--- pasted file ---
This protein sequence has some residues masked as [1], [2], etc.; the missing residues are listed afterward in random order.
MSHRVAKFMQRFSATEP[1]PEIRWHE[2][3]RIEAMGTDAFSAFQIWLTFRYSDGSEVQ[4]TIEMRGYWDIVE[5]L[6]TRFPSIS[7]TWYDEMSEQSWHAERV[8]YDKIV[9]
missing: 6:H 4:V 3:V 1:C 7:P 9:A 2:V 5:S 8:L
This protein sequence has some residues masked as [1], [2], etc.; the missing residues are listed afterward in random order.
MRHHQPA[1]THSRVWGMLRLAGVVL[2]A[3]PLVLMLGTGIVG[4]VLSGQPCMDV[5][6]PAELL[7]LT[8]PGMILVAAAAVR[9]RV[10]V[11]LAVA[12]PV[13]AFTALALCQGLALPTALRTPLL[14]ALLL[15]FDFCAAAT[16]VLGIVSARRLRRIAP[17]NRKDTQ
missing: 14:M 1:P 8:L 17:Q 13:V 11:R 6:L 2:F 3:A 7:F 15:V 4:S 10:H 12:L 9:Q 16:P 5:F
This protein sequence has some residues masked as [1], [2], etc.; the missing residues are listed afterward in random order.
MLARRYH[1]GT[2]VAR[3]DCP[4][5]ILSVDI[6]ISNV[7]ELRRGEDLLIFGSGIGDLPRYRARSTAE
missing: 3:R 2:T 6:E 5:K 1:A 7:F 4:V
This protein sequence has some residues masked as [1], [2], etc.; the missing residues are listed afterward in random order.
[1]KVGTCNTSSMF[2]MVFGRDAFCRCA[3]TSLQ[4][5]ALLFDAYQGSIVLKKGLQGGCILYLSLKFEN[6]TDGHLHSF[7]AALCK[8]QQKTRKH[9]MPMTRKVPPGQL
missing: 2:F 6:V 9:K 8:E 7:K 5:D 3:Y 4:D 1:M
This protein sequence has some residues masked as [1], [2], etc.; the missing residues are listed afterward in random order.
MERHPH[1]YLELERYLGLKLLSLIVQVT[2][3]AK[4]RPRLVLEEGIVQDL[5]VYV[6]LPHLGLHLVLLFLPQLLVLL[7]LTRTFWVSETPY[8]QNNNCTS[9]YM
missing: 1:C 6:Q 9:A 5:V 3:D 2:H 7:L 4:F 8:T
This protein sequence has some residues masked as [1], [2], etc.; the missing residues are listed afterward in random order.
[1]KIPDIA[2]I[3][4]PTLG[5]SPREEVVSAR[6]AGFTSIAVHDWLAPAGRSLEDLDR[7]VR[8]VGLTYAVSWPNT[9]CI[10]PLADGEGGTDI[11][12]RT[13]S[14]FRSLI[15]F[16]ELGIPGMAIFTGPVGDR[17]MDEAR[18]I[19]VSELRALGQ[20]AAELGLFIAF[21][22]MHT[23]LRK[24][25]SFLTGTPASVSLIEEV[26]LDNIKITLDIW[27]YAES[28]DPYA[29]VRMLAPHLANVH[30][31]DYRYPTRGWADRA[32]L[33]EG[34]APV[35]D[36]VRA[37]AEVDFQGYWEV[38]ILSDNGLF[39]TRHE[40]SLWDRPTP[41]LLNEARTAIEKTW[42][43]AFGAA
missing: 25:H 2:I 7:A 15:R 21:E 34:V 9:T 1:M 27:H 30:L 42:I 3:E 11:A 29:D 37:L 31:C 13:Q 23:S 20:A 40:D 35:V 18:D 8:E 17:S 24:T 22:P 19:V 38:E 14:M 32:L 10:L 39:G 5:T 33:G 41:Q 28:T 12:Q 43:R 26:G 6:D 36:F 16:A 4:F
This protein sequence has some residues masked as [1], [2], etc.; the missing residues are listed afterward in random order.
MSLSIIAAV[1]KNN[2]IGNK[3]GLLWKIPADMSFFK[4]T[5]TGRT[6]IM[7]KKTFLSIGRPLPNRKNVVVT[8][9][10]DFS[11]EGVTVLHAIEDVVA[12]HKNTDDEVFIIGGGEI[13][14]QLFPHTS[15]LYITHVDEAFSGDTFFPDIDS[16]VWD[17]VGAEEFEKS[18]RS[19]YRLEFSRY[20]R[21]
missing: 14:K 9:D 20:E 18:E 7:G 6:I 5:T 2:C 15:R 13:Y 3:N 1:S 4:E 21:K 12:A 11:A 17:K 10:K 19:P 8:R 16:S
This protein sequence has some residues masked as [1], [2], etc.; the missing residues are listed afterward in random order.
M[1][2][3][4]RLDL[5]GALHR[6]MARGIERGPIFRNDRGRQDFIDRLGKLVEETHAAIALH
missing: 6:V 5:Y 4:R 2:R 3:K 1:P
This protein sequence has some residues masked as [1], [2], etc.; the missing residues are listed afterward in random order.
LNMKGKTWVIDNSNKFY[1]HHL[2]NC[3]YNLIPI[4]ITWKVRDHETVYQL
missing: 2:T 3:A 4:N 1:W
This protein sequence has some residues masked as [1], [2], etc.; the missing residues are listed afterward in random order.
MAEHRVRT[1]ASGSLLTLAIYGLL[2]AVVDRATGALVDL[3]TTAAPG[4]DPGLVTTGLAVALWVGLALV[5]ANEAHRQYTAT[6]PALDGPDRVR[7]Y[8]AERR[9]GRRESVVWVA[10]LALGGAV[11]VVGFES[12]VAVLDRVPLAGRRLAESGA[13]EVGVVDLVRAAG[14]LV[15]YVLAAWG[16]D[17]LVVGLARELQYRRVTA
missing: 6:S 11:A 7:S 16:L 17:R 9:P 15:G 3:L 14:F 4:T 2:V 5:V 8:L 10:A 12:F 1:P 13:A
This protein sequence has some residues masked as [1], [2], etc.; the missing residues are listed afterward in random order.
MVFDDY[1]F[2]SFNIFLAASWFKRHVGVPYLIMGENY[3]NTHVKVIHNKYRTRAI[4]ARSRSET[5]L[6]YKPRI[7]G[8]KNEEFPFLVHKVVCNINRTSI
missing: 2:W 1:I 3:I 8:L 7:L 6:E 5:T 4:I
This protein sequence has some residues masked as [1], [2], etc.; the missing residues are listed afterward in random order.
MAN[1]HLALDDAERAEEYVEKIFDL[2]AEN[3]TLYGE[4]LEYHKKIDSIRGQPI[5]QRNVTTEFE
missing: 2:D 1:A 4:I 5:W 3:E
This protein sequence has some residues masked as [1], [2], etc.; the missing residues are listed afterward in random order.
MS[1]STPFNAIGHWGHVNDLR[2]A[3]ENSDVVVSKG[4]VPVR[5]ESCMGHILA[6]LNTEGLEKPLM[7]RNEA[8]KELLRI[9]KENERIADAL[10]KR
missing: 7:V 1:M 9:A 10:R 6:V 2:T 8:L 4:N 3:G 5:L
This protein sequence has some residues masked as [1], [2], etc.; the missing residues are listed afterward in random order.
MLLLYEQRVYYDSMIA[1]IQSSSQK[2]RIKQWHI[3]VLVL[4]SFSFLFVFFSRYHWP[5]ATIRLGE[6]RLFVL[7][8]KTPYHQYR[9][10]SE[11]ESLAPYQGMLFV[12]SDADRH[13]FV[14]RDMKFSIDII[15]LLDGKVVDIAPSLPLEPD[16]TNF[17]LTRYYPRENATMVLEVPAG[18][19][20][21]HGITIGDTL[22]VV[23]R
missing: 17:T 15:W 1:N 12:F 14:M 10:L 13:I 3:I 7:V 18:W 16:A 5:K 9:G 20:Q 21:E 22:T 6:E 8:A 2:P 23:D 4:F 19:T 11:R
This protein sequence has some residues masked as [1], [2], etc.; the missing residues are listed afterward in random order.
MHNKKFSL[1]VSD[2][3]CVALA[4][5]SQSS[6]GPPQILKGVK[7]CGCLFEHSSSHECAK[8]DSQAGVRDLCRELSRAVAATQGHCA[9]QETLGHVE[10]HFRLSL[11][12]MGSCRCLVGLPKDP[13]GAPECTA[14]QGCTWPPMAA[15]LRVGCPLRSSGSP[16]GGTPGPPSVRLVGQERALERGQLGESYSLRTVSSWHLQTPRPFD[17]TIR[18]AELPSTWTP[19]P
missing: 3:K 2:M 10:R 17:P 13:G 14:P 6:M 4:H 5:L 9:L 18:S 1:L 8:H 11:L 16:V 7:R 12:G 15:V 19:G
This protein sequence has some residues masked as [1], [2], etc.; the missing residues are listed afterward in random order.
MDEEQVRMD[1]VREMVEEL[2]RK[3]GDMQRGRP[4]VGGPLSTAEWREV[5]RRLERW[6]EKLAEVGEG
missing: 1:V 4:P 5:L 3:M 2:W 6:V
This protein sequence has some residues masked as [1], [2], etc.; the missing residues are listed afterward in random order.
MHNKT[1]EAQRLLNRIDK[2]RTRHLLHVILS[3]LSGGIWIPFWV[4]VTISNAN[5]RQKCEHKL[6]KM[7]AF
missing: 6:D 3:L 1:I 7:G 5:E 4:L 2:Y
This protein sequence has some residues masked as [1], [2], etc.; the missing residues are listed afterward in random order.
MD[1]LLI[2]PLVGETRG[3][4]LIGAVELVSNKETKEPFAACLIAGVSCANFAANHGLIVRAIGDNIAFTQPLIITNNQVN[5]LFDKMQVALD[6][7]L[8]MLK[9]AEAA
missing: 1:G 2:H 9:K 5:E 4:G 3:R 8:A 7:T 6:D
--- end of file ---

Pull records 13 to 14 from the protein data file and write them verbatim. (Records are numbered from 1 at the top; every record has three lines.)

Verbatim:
This protein sequence has some residues masked as [1], [2], etc.; the missing residues are listed afterward in random order.
MS[1]STPFNAIGHWGHVNDLR[2]A[3]ENSDVVVSKG[4]VPVR[5]ESCMGHILA[6]LNTEGLEKPLM[7]RNEA[8]KELLRI[9]KENERIADAL[10]KR
missing: 7:V 1:M 9:A 10:R 6:V 2:T 8:L 4:N 3:G 5:L
This protein sequence has some residues masked as [1], [2], etc.; the missing residues are listed afterward in random order.
MLLLYEQRVYYDSMIA[1]IQSSSQK[2]RIKQWHI[3]VLVL[4]SFSFLFVFFSRYHWP[5]ATIRLGE[6]RLFVL[7][8]KTPYHQYR[9][10]SE[11]ESLAPYQGMLFV[12]SDADRH[13]FV[14]RDMKFSIDII[15]LLDGKVVDIAPSLPLEPD[16]TNF[17]LTRYYPRENATMVLEVPAG[18][19][20][21]HGITIGDTL[22]VV[23]R
missing: 17:T 15:W 1:N 12:F 14:M 10:L 13:I 3:I 7:V 18:W 16:A 5:K 9:G 20:Q 21:E 22:T 6:E 8:A 2:P 23:D 4:F 19:T 11:R